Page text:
Following closely behind plans to improve school breakfasts and lunches, a prestigious scientific panel has presented, at Congress’ request, a new set of guidelines for healthier snack food at schools. And it’s quite a list. The Institute of Medicine’s report recommends sharply restricting the calories students consume at school, especially by changing up “competitive” foods—those sold to raise funds. Instead of selling chips or candy bars from a vending machine or in the cafeteria, it says, schools should sell apples, carrot sticks, raisins and nonfat yogurt, for example. After normal school hours, high schools would be allowed to sell “less nutritious” snacks, such as whole-wheat pretzels and seltzer water. “When parents send their kids to school with lunch money, they don’t want to worry that it will be spent on Cheetos and Gatorade,” says Margo Wooten, a nutrition policy advocate. That’s certainly true. But expect an outcry when the government counts whole-wheat pretzels as junk food.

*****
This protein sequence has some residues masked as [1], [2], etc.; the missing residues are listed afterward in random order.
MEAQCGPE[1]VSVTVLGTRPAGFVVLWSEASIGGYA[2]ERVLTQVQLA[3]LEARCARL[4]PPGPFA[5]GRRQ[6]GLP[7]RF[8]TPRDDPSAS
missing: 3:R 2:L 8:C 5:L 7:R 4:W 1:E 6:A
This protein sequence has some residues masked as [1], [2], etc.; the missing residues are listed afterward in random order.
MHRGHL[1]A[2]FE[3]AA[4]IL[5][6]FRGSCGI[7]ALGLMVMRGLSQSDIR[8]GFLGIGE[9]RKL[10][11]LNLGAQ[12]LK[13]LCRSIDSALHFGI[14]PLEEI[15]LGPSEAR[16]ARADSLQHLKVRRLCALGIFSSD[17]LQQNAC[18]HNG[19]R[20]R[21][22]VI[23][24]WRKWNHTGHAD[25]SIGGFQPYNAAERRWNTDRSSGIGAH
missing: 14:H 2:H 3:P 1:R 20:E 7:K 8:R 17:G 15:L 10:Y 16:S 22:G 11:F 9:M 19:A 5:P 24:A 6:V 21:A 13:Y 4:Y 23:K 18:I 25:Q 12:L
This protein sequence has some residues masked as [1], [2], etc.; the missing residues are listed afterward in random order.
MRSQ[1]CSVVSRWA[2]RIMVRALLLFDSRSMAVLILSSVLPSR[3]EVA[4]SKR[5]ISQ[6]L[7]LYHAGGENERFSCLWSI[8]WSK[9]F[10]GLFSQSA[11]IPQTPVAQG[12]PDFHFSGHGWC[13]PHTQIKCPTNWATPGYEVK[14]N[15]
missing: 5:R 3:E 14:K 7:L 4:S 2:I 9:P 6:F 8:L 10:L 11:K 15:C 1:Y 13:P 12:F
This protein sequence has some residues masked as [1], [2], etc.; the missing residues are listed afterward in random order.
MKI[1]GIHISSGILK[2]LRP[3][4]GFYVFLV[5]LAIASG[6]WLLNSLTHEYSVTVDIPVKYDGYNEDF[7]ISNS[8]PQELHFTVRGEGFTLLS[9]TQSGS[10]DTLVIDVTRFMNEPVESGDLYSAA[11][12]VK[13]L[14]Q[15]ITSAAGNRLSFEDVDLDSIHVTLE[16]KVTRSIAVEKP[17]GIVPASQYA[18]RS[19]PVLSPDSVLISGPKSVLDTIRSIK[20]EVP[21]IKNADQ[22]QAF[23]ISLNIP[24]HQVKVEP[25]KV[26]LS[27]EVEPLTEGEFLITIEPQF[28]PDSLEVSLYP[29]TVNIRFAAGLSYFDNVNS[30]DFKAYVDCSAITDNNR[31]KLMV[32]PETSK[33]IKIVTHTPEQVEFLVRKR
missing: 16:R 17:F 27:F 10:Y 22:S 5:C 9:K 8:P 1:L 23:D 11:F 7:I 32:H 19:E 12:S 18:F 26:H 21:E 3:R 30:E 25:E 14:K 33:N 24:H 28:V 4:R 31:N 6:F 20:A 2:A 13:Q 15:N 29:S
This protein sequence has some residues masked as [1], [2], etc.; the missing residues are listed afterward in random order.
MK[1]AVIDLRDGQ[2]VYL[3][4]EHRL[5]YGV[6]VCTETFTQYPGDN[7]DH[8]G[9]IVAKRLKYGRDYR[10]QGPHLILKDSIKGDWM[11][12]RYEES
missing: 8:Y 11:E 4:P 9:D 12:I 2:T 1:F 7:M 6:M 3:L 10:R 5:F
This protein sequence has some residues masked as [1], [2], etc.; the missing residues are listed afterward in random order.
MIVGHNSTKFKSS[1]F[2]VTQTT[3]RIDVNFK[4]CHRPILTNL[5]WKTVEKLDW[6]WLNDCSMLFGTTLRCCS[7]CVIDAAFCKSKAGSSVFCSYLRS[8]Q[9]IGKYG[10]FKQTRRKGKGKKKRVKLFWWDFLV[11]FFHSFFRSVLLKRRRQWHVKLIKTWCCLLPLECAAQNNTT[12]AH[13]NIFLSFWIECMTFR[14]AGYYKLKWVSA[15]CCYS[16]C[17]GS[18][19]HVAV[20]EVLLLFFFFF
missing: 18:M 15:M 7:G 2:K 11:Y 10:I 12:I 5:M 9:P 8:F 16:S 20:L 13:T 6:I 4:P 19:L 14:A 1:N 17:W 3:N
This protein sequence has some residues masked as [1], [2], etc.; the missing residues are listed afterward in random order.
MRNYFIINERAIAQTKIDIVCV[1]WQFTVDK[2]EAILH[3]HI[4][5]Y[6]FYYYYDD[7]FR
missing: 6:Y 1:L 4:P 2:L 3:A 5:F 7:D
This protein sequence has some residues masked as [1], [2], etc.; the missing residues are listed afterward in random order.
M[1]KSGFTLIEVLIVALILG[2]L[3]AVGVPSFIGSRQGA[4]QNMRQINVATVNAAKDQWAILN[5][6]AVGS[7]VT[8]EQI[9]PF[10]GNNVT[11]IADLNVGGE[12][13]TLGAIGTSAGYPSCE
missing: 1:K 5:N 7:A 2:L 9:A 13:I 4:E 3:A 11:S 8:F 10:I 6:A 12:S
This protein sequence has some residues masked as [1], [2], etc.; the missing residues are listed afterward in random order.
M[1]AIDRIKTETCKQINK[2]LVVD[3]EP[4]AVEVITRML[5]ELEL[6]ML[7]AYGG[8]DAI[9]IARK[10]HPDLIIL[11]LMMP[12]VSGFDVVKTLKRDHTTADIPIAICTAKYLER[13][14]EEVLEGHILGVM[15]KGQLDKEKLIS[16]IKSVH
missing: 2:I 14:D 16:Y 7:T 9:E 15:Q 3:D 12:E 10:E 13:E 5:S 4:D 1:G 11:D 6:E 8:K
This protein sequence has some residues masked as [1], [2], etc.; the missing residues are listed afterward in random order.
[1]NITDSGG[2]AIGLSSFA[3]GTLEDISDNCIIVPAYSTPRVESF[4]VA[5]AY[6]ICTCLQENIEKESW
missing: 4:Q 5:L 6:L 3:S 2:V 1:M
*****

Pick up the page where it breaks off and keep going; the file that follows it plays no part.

A version of this news article first appeared in the Web Watch blog.